What About Black Students' Discomfort?

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tags: Florida, culture war, teaching history, critical race theory

Of all the attempts around the country to coddle the snowflakes among us who can’t handle the reality that our shared history is equal parts noble and brutal, the “discomfort” bill in the Florida state legislature is the most idiotic.

The official name of the legislation, part of the bonkers “stop woke” agenda of Republican Gov. Ron DeSantis, is “Individual Freedom.” One of its provisions directs that classroom instruction not make any student "feel discomfort, guilt, anguish, or any other form of psychological distress on account of his or her race.”

That protection from “discomfort,” of course, is a one-way street accessible only to White students. What about the unease Black students feel learning history that is sanitized or just plain incorrect? I know I’m going back some decades, but I’ll never forget the discomfort of being one of the few Black kids in a predominantly White school, especially during history class when slavery, the Civil War, the Rev. Martin Luther King Jr. or the civil rights movement would come up.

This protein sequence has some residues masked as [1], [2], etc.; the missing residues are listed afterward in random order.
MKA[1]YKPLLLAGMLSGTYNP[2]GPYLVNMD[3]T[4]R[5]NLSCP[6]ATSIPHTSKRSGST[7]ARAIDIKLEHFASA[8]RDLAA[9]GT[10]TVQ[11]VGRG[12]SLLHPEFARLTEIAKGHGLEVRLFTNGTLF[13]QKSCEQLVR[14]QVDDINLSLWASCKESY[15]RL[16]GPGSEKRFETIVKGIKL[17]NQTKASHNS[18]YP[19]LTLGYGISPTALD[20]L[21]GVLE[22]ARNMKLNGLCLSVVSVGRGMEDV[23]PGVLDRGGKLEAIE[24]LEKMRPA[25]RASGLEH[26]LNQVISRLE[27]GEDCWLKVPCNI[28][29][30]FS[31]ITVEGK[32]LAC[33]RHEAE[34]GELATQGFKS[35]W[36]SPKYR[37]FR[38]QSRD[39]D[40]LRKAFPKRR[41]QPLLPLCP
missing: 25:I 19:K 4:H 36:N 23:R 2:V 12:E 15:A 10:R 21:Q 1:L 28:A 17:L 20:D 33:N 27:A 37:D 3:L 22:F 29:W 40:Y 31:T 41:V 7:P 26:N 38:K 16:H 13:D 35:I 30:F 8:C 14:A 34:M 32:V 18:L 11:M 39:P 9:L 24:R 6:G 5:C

One teacher often had students read sections of the textbook aloud in class. No one ever saw my growing alarm as I realized that the (startlingly brief) section on slavery would be intoned by me. I could feel the eyes on me as I read aloud paragraphs that barely scratched the surface of the inhumanity visited upon my ancestors.

The Civil War was merely a costly conflict between North and South that resulted in the liberation of the slaves. And the civil rights movement, in retrospect, was discussed with an odd mix of admiration at how African Americans braved harrowing violence to push for the equality promised in the Constitution — and annoyance at how they disrupted the status quo by doing so. Mostly, though, Black people and our foundational contributions to this country were downplayed or ignored.

Anyway, back to that Florida bill. While it says educators “may facilitate discussions and use curricula” to teach about things such as slavery, racial oppression and racial discrimination, the flawed measure includes a big ol’ “but.” It says that “classroom instruction and curriculum may not be used to indoctrinate or persuade students to a particular point of view inconsistent with the principles of this subsection or state academic standards.”

“Indoctrinate or persuade” is a giant loophole that could potentially lead to banning anything that twinges the fragile sensibilities of those who can’t handle confronting the truth or being intellectually challenged. 

Read entire article at Washington Post

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